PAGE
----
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Amanda Louise Lewis and Frank F. Eves

Background/Objective:

While point-of-choice prompts consistently increase stair climbing, experimental comparisons of message content are rare. Here, the effects of 2 messages differing in complexity about the health outcomes obtainable from stair climbing were compared.

Methods:

In a UK train station with 2 independent platforms exited by identical 39-step staircases and adjacent escalators, observers recorded travelers ascent method and gender from 8:00 A.M. to 10:00 A.M. on 2 weekdays during February/March 2008 (n = 48,697). Baseline observations (2-weeks) preceded a 3-week poster phase. Two posters (594 × 841mm) that differed in the complexity of the message were positioned at the point-of-choice between ascent methods, with 1 placed on each side of the station simultaneously. Logistic regression analysis was conducted in April 2010.

Results:

Omnibus analysis contained main effects of the intervention (OR = 1.07, CI = 1.02–1.13, P = .01) and pedestrian traffic volume (OR = 5.42, CI = 3.05–9.62, P < .001). Similar effects occurred for complex (OR = 1.10, CI = 1.02–1.18, P = .01) and simple messages (OR = 1.07, CI = 1.01–1.13, P = .02) when analyses controlled for the influence of pedestrian traffic volume. There was reduced efficacy for the complex message during busier periods (OR = 0.36, CI = 0.20–0.66, P = .001), whereas the simple message was immune to these effects of traffic volume.

Conclusions:

Pedestrian traffic flow in stations can influence message effectiveness. Simple messages appear more suitable for busy sites.

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Katherine L. Downing, Jo Salmon, Anna Timperio, Trina Hinkley, Dylan P. Cliff, Anthony D. Okely and Kylie D. Hesketh

school hours) TV/video/DVD time, computer use, and electronic games during the week (ie, Monday to Friday) and on weekends (ie, Saturday and Sunday). Total minutes in each of these activities on weekdays were summed and divided by 5 to give average weekday minutes of recreational screen time. Similarly

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Louise L. Hardy, Ding Ding, Louisa R. Peralta, Seema Mihrshahi and Dafna Merom

spent watching television or videos/DVDs, using a computer for fun, playing computer or video games, and playing on a smartphone or tablet. We reported hours or fraction of an hour based on reported minutes and present the mean time spent sitting and on screen time for daily (all days/7), weekday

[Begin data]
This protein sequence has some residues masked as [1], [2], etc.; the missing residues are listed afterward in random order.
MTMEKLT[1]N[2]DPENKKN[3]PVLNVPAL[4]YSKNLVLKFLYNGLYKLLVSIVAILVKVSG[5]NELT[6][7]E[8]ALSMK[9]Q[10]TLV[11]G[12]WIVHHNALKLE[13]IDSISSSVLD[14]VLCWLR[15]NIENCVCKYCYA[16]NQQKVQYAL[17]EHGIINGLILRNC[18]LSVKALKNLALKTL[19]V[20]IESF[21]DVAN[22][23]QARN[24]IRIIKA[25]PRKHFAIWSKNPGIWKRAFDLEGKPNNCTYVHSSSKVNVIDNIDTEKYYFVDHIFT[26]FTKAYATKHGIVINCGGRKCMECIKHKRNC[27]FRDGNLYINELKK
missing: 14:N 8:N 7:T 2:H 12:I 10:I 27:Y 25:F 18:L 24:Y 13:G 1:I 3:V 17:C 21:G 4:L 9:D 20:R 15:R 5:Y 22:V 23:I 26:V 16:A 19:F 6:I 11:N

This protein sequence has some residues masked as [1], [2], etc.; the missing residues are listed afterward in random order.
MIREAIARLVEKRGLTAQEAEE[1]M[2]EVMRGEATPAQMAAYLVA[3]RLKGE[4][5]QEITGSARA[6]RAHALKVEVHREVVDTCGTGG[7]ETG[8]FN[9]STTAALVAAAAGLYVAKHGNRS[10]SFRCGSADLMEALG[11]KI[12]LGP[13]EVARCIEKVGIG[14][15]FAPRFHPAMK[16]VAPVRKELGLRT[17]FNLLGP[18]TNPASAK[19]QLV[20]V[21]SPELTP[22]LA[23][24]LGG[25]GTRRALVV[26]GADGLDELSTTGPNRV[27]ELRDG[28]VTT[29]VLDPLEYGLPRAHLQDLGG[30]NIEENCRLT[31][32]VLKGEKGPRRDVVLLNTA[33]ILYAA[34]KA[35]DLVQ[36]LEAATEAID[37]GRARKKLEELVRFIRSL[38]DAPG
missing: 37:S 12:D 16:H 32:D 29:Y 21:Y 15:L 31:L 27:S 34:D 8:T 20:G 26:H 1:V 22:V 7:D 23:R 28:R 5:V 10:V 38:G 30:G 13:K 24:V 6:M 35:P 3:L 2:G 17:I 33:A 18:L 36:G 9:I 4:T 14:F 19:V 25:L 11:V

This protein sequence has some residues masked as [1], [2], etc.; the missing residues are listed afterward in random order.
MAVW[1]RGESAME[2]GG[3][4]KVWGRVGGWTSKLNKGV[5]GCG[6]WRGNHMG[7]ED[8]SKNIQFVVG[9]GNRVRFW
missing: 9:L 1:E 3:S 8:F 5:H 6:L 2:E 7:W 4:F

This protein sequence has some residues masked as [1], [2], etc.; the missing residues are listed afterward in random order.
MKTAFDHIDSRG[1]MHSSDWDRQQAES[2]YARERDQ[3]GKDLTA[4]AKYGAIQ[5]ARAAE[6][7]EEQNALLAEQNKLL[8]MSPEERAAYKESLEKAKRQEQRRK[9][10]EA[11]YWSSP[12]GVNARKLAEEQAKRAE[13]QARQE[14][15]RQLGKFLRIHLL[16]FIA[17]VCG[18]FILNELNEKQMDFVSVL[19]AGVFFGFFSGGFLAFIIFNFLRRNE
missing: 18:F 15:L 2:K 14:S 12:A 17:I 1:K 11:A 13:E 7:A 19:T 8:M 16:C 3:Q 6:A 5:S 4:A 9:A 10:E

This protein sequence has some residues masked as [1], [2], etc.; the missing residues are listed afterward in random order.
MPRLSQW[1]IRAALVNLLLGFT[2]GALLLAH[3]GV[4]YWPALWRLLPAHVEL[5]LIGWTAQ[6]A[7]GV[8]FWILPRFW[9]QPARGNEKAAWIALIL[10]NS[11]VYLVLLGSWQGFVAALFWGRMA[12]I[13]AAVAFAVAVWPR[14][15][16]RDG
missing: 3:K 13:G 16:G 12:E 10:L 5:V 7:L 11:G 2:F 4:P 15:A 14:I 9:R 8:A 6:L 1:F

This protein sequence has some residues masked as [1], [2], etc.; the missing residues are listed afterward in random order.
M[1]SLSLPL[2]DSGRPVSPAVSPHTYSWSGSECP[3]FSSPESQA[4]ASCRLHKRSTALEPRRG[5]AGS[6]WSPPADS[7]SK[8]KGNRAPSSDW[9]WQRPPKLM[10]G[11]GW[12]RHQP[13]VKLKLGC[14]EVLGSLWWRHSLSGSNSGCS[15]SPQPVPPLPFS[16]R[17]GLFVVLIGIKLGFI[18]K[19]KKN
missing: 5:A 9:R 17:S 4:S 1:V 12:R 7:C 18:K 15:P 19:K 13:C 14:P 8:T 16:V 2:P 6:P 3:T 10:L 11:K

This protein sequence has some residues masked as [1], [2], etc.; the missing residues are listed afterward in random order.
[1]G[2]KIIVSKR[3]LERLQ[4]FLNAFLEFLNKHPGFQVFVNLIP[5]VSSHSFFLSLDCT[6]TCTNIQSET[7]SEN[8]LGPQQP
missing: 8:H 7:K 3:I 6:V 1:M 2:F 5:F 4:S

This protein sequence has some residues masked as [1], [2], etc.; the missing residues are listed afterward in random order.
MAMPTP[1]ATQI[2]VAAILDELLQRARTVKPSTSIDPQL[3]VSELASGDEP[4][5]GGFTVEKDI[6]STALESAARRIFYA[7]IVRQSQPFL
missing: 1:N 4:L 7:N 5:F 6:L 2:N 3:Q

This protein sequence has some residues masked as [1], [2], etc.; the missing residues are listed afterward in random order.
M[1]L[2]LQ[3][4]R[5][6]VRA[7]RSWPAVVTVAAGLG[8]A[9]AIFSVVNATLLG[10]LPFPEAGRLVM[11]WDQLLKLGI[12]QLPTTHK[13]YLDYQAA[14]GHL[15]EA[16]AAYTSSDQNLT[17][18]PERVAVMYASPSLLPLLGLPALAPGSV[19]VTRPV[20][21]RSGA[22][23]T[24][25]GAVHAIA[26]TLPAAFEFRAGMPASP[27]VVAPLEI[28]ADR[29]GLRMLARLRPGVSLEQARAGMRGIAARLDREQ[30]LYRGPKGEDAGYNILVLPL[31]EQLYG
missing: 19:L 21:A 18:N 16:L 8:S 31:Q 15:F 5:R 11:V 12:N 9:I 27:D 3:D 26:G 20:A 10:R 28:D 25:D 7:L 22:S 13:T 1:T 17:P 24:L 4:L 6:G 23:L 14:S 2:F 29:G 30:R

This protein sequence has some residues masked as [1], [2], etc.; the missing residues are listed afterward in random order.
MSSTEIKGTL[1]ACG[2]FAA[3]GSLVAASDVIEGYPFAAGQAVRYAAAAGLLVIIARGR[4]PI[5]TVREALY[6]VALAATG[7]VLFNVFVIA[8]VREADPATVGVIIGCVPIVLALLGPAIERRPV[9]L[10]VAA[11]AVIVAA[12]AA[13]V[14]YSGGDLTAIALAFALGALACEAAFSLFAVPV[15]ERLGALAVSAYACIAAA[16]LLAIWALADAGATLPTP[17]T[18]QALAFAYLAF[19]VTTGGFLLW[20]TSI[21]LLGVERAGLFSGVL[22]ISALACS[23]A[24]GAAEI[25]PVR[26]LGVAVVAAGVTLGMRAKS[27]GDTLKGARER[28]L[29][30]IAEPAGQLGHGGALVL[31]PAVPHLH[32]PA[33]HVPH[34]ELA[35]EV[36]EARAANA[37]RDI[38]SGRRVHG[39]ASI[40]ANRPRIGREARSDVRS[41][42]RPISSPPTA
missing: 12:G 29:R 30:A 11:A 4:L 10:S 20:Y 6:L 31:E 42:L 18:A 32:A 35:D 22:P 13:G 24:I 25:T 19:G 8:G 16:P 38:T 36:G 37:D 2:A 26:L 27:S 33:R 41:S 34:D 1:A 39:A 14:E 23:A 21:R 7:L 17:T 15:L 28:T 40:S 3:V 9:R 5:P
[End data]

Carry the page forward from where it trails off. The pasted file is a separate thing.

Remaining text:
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Liezel Hurter, Anna M. Cooper-Ryan, Zoe R. Knowles, Lorna A. Porcellato, Stuart J. Fairclough and Lynne M. Boddy

recently published ( Rowlands, Edwardson, et al., 2018 ) accelerometer metric describing the intensity distribution of physical activity over the 24-hour day. All outcomes were broken down into weekdays, weekend days, and whole week data. Inclusion criteria for raw data analysis were at least 16 hours of

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Simone A. Tomaz, Alessandra Prioreschi, Estelle D. Watson, Joanne A. McVeigh, Dale E. Rae, Rachel A. Jones and Catherine E. Draper

analysis. For the PA analysis, data were excluded if the child did not have 7 hours of valid waking wear time (after excluding naps) on at least 3 weekdays and 1 weekend day of the 7-day period. 27 Nonwear time, where the device had, for example, been removed for a water-based activity, was defined as 20

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Matthew Pearce, David H. Saunders, Peter Allison and Anthony P. Turner

each epoch as structured or unstructured. A summary of how contexts of physical activity were derived is shown in Table  1 . Minutes of time spent and MVPA in each context were summed by participant and day. Based on individual means across days of measurement, weekday values were calculated for

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Heontae Kim and Minsoo Kang

investigator, participants were instructed on how to record their sedentary behavior through the SBR and assess their sedentary behavior time for 4 consecutive days, including 2 weekdays and 2 weekend days, for reliable data collection (reliability coefficient = 0.81). 37 During this period, each participant